A Little Princess
by Frances Hodgson Burnett
as an expanded story on a previous short story called Sara Crewe: or, What Happened at Miss Minchin’s (1887 – 1888)
first published in 1905
first read Dec 20th – 25th 2014
Sara Crewe, the only daughter of Captain Crewe and his deceased wife, was born in India and lived with her father until she was five years old. The book opens when Captain Crewe reluctantly places his dear daughter and uplifting companion in Miss Minchin’s Seminary for Young Ladies. Sara, even though only seven years old, is a quiet, steady and serious child who loves to read and make up wonderful stories. Her father delights in her “queer” remarks.
Sara is treated as a “show pupil” at Miss Minchin’s because the headmistress (Miss Minchin) knows her father is a young, wealthy captain willing to pay a lot to the school that sees his daughter comfortable and well-settled. She has the best rooms, beautiful clothes, a lot of expensive toys and adults who shower praises. Yet she does not grow up a spoiled, selfish child – just the opposite. Instead, she sees through Miss Minchin’s fakeness, finds a friend in the school’s scullery maid, Becky, becomes a substitute mother to a five-year-old girl, and becomes best friends with Ermengarde, who is shunned because she is physically not attractive and can’t keep her lessons in her head. Sara continues to make up delightful, enticing stories to amuse herself and her friends.
The tragedy strikes (more than one-third into the book but less than one-half) when her father dies in India after having lost his entire fortune, leaving Sara a penniless orphan. Miss Minchin bans her to the attic so she can be ordered around as a maid for everything.
Sara Crewe was and is not an easy character to relate to. For a young girl of seven and later nine years old (the latter when her papa dies), Sara is remarkably well-composed, polite, intelligent, and wise beyond her years. She is what one might called “old soul, I suppose. At the same time, she has a vivid imagination and is a wonderful storyteller – the kind that draws even the most reluctant people in. With so much goodness in one person, how believable can the person be?
Of course, there’s the turning point when she loses all her privileges and has to work hard and hungry. I wanted a more in-depth examination of Sara’s feelings and reactions towards the downright nasty Miss Minchin and the downstairs staff. She is worn out, tired and sometimes cross, but all in all Sara bears these hardships quietly and with dignity. She pretends that she is a prisoner in the Bastille, that she is a penniless princess who gives bread to even hungrier children when she herself is so hungry she can feel a constant gnawing ache in her stomach. She is polite to the people who say mean, harsh things and make her work like a slave. She never admits to anybody how exhausted, hungry and weepy she feels inside because of her “proud little heart”. … and she is still only nine years old.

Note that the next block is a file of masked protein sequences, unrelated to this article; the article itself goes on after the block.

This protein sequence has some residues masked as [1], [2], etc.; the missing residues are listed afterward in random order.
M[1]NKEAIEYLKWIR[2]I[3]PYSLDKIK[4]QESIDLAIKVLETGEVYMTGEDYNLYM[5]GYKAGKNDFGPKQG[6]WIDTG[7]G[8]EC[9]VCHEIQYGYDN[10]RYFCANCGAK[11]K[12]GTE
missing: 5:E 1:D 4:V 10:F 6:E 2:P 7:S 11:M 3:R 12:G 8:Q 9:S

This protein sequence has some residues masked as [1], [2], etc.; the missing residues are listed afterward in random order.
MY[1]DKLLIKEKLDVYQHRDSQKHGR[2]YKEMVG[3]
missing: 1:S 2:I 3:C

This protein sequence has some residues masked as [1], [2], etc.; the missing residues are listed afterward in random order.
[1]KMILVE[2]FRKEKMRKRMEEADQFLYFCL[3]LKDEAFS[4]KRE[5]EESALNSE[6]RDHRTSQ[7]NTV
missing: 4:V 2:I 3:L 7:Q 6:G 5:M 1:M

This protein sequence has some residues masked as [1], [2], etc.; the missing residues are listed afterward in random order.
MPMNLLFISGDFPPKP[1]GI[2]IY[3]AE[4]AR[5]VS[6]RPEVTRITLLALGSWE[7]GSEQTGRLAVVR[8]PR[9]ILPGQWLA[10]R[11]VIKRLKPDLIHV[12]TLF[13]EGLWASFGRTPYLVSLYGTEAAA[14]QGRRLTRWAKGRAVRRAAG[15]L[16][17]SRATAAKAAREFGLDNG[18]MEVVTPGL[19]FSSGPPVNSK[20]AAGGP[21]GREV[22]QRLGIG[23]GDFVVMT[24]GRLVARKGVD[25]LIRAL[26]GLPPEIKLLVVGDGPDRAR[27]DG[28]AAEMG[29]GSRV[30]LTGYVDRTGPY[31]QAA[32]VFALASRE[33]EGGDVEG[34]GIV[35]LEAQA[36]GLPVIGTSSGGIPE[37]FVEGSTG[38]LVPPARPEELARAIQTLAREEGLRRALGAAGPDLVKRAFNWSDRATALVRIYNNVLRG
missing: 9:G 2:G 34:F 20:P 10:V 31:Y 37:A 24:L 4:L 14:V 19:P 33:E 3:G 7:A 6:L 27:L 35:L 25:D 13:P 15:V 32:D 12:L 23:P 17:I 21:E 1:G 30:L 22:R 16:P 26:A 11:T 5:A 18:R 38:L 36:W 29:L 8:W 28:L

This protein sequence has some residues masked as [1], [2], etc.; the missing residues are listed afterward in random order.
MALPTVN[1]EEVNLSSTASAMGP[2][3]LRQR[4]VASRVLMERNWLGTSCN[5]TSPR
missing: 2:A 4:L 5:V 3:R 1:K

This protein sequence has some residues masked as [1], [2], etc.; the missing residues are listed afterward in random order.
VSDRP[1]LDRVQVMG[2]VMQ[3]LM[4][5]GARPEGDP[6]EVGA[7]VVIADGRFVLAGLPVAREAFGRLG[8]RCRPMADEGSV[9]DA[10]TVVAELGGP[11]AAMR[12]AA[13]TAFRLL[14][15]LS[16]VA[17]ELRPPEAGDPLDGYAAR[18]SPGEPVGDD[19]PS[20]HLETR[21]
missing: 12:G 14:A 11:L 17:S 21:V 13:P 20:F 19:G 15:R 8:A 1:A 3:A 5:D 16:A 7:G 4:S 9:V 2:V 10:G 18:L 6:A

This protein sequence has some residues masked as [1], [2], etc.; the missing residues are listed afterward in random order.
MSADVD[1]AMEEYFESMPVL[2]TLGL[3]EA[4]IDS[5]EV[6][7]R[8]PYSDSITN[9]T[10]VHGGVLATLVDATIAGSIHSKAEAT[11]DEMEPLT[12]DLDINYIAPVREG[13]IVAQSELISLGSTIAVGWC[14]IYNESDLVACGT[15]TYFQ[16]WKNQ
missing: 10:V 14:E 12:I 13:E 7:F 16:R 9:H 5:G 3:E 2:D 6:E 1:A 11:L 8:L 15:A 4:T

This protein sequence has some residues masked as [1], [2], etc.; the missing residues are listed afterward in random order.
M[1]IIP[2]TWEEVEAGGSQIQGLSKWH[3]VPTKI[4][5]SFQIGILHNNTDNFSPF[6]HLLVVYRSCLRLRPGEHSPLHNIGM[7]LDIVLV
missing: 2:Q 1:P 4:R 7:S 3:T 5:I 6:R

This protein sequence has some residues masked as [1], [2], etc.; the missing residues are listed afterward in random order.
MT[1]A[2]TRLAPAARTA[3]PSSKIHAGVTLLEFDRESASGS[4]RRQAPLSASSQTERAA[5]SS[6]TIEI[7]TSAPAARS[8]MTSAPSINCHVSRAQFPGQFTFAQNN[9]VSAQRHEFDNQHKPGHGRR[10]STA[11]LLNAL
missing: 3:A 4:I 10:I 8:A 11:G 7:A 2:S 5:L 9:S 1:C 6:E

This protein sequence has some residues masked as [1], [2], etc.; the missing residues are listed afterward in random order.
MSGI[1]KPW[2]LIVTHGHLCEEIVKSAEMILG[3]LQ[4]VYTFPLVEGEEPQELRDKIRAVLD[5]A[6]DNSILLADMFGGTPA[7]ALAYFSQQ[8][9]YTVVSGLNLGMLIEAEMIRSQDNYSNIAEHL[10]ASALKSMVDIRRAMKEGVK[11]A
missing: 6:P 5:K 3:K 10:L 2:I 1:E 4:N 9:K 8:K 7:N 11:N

A Little Princess was directed at children, so I understand Frances Hodgson Burnett wanted to simplify human emotions and human nature, and that she wanted to set a sort of example for the children, or something. But I still wish Sara were a bit more flawed like Mary Lennox from The Secret Garden.
But even though my inability to fully embrace Sara Crewe as a fleshed-out character, A Little Princess has its charms. The descriptions of both materialistic and the nature is both simple and beautiful. There are many small, odd moments that leave sharp impressions and can be pieced together to recall the story to my mind.
I don’t think Sara fully realizes this, but as her situation becomes bleak and she becomes emotionally deprived, she starts to emotionally rely on living creatures instead of her doll, Emily. The sparrows, Melchisedec and his family, even the monkey. And of course Becky, Ermengarde and Lottie. Even the people she keeps tabs on by observing their lives. It’s quite heart-breaking. And I have to think of Becky, who has had it worse than Sara and who is just as emotionally deprived. But her struggles are kind of dismissed as secondary because… because what? Because her life has been constantly hard? Because she can’t read and write and thus doesn’t feel the emptiness as acutely? Because she’s “stupid”?
I would like to have Becky’s character to be more than the stereotypical “simple, hard-working and protagonist-worshipping maid”. Same goes for Ermengarde, although she is the daughter of a wealthy man.